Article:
Armistice

prendre la pipe

Remembrance day in Canada is always a solemn affair. It is a day that we have the opportunity to remember our history in all its pride, tradition, pain, misery, honour, and anguish. It is a bittersweet mixture of mourning and pride stirring our hearts in awakening the memory of war and to honour those who have participated and continue to participate. In Canada, Remembrance day is quite solemn. It is with a modest gesture we salute our armed forces and heavy hearts we recall the sacrifices made and struggle we have endured. “The glorious dead” is emblazoned on many a monument but our celebrations are notably quiet, our moment of silence unwaveringly enacted.

I think this is the first Remembrance day that I haven’t been in my native country to participate in. Canada and France have a long history from the new world’s perspective and our alliance in the world wars led me to believe that Remembrance or Armistice day would be similarly marked in both countries. This is not so.

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Paris outraged, Paris broken, Paris martyred, but Paris liberated

I’ve found in France that war memorials are marked with pomp and circumstance, the bloom of flags and pressed formal uniforms accentuated with the shiny and full sound of brilliant marches. It’s more than national pride, it’s a celebration. People are happy! For the French armistice day means something quite different than to us Canucks. It’s the day that the invading forces are banished from their land. The bombing of their hometowns ceases and their life, land and culture once again preserved. Back home we are reminded of the losses suffered. The folks who crossed the sea to foreign lands but never came back. It’s memory is earmarked with the chilling boom of guns and silent contemplation, abstaining from over-glorification.

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l’arc

We attended the Armistice day celebrations around Arc de Triomphe, where there would be marches, parades, speeches, silence, trumpets, flowers and wreaths. Strangely enough the pomp is reserved for the President and a few distinguished brass who get to sit in the few ringside seats available. The rest of the rabble are blockaded from participating, corralled into pens a block away who hold up their iPads to try and catch a glimpse. There is no silence, there is no formation or bowed heads, there is no confetti or salutes. Most of the people who showed up spent their time laughing and sitting on eachother’s shoulders snapping blurry pictures and smoking cigarettes. The combination of the regal pomp and the distracted pseudo-celebration was a disappointment indeed.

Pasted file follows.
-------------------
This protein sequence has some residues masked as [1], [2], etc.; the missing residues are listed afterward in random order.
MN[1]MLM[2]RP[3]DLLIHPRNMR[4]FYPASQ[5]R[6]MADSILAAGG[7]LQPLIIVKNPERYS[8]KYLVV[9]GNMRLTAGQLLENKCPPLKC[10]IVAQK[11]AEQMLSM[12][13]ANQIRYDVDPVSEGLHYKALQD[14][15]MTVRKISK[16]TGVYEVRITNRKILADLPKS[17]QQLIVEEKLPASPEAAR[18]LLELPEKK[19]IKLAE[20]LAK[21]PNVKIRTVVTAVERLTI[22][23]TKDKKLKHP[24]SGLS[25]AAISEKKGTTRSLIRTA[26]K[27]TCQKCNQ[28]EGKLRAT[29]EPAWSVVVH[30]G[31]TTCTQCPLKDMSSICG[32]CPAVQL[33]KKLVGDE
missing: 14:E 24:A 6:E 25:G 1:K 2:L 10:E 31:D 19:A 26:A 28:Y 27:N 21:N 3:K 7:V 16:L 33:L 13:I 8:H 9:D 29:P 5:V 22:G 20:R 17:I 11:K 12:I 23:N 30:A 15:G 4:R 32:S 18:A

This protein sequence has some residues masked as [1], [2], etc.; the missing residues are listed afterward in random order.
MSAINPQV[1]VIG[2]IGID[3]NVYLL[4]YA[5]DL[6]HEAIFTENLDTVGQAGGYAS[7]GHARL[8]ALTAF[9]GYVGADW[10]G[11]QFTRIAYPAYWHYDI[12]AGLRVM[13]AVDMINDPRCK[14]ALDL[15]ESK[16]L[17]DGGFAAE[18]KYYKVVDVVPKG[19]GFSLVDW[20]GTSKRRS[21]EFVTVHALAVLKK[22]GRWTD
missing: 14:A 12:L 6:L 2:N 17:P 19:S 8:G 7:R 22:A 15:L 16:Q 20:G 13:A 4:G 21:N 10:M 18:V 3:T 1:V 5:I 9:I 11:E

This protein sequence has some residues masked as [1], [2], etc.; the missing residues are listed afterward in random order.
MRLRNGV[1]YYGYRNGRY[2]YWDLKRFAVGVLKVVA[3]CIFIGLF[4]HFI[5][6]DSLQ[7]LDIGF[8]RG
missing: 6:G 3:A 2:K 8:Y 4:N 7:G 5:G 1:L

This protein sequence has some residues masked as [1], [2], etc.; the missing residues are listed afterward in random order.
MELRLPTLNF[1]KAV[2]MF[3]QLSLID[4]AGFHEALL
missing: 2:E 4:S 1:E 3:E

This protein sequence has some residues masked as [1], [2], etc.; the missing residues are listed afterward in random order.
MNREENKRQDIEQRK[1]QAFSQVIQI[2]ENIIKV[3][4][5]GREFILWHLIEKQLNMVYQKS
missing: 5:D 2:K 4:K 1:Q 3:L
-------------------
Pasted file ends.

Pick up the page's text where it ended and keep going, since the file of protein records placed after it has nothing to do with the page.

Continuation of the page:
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bleuet de France

One interesting thing I discovered was the the bleuet de france – cornflowers worn on lapels instead of the poppy. The tradition is the same in that cornflowers grew easily in the land destroyed by shelling. It also hearkens to the term “bleuets” who were the young conscripts who donned the blue uniform which replaced the red pants worn by older soldiers, so the term refers to these men, their youth and their naivete. The practice of wearing cornflowers on lapels comes from 1916 in which war wounded were given the task of manufacturing these badges to provide revenue to wounded veterans, and later became a symbol of rehabilitation. It also serves as an alternative to the Poppy, which many fear is becoming too commercial and losing its integrity.

«Les voici les p’tits « Bleuets »           These here, these little “Bleuets”
Les Bleuets couleur des cieux            These Bleuets the color of the sky,
Ils vont jolis, gais et coquets,            Are beautiful, gay, stylish,
Car ils n’ont pas froid aux yeux.            Because they are not afraid.
En avant partez joyeux ;                Merrily, go forward
Partez, amis, au revoir !              Go on, my friends, so long!
Salut à vous, les petits « bleus »,            Good luck for you, little “blues”
Petits « bleuets », vous notre espoir ! »           Little “bleuets,” you are our hope!

–Alphonse Bourgoin, from Bleuets de France, 1916